Candid citizen input critical to success of Blueprint Nebraska

Unity of purpose.
A plan to help Nebraska compete and win again.
Husker fans have a lot of faith in native son Scott Frost’s ability to bring all of the above to Nebraska, but there is another initiative being launched now which has the same objective. And believe it or not, Blueprint Nebraska’s impact, if successful, could be as significant to our state as a return of Nebraska’s beloved football team to national prominence.
While Big Red football stirs passion in Nebraska from border to border, generation to generation, Blueprint Nebraska has the potential to impact our state’s ability to thrive and grow economically for this and future generations. That’s a VERY big deal.
A story in last week’s edition explained that the statewide coalition has begun gathering input to develop a plan for economic growth, competitiveness and prosperity in Nebraska for the next 150 years and beyond. With low commodity prices rippling across our state’s economy, and low unemployment making it difficult to hire employees when and where needed, the timing of this project is absolutely critical.
At last count, there are a reported 55,000 unfilled jobs in Nebraska, and economists project that number could grow to 100,000 or more in the next few years. If you talk to owners and managers from businesses large and small here in Hamilton County the labor factor is a growing concern, and state chamber officials say it’s the same story all across Nebraska and for that matter the nation.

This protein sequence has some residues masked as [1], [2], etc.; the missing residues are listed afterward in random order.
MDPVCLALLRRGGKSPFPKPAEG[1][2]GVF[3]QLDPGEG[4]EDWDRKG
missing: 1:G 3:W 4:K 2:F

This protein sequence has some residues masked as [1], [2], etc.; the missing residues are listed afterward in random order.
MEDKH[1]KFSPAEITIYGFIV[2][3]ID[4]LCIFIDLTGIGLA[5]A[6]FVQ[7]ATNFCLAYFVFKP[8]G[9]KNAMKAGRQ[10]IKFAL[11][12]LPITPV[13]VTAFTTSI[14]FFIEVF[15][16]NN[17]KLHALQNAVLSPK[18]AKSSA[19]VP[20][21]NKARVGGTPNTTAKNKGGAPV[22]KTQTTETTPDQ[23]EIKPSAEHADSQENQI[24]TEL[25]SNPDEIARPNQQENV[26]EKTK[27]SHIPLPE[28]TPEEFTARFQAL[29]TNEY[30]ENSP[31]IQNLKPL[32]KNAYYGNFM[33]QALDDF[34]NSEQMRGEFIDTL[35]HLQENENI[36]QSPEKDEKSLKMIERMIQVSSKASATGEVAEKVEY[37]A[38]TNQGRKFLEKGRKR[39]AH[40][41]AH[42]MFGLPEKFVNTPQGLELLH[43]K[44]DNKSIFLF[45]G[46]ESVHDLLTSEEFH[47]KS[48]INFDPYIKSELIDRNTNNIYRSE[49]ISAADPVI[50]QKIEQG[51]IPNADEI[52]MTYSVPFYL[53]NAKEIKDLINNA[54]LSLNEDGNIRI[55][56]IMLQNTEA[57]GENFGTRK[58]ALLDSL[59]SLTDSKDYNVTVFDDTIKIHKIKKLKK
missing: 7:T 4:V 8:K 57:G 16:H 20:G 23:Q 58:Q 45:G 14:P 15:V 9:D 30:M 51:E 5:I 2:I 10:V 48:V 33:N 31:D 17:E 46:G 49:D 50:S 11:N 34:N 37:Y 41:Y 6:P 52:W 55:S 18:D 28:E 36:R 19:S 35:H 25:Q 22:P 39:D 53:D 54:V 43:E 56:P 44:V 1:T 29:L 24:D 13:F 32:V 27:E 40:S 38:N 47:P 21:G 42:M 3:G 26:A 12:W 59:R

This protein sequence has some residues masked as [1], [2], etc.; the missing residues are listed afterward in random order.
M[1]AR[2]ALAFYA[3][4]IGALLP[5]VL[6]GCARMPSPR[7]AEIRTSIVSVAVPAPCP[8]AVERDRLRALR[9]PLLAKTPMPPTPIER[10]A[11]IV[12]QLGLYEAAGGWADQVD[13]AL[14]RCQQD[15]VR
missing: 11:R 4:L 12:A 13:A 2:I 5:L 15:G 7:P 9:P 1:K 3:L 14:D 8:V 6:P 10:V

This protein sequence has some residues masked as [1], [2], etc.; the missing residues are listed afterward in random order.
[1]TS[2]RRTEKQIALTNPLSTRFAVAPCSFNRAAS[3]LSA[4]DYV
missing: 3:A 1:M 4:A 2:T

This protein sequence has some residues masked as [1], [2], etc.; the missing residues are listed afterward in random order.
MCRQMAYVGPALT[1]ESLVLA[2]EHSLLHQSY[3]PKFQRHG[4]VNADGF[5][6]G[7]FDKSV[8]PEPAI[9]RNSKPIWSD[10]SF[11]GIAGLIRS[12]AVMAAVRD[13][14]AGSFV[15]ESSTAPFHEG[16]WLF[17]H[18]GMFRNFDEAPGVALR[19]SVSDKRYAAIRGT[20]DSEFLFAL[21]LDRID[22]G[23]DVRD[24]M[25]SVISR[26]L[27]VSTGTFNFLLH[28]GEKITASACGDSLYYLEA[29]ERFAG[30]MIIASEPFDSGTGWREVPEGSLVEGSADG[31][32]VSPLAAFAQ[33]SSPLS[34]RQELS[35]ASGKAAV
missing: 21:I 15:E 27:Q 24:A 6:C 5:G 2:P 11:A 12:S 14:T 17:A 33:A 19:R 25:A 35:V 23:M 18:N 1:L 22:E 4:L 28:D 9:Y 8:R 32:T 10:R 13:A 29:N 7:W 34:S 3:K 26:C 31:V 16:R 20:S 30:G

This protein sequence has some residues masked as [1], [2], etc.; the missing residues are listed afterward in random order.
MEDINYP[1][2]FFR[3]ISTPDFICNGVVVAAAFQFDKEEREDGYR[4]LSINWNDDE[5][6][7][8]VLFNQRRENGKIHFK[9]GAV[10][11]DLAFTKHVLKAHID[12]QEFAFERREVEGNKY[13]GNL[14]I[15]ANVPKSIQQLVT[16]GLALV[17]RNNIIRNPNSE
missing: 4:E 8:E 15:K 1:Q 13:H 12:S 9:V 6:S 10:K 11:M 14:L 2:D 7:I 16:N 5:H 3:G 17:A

What is exciting about Blueprint Nebraska, which kicked off an aggressive agenda with a forum last week in Aurora, is the level of commitment from captains of industry, the University of Nebraska and state lawmakers. What’s needed now is candid input and buy-in from citizens, which is part of the message being delivered now in a series of 30 statewide forums.
Whether you are 70, 40, 25 or somewhere in between, what does the future look like to you? What kinds of jobs, housing and social opportunities will it take to meet your personal and family’s goals?
Once that data has been collected, the heavy lifting for this project will be done by a series of industry councils, one of which will be led by Aurora’s own Gary Warren, who chairs the technology and innovation committee. That group, for example, will likely hear unanimous demand for high-speed internet access for all, including rural farm communities. The message is not new, but Blueprint Nebraska’s commitment and unity of purpose to make it happen is.
If you haven’t already, take the time to engage in this process. Log on to and share your personal and employment wants and needs. Nebraska can’t win this game without a good game plan, which starts with you.
Kurt Johnson

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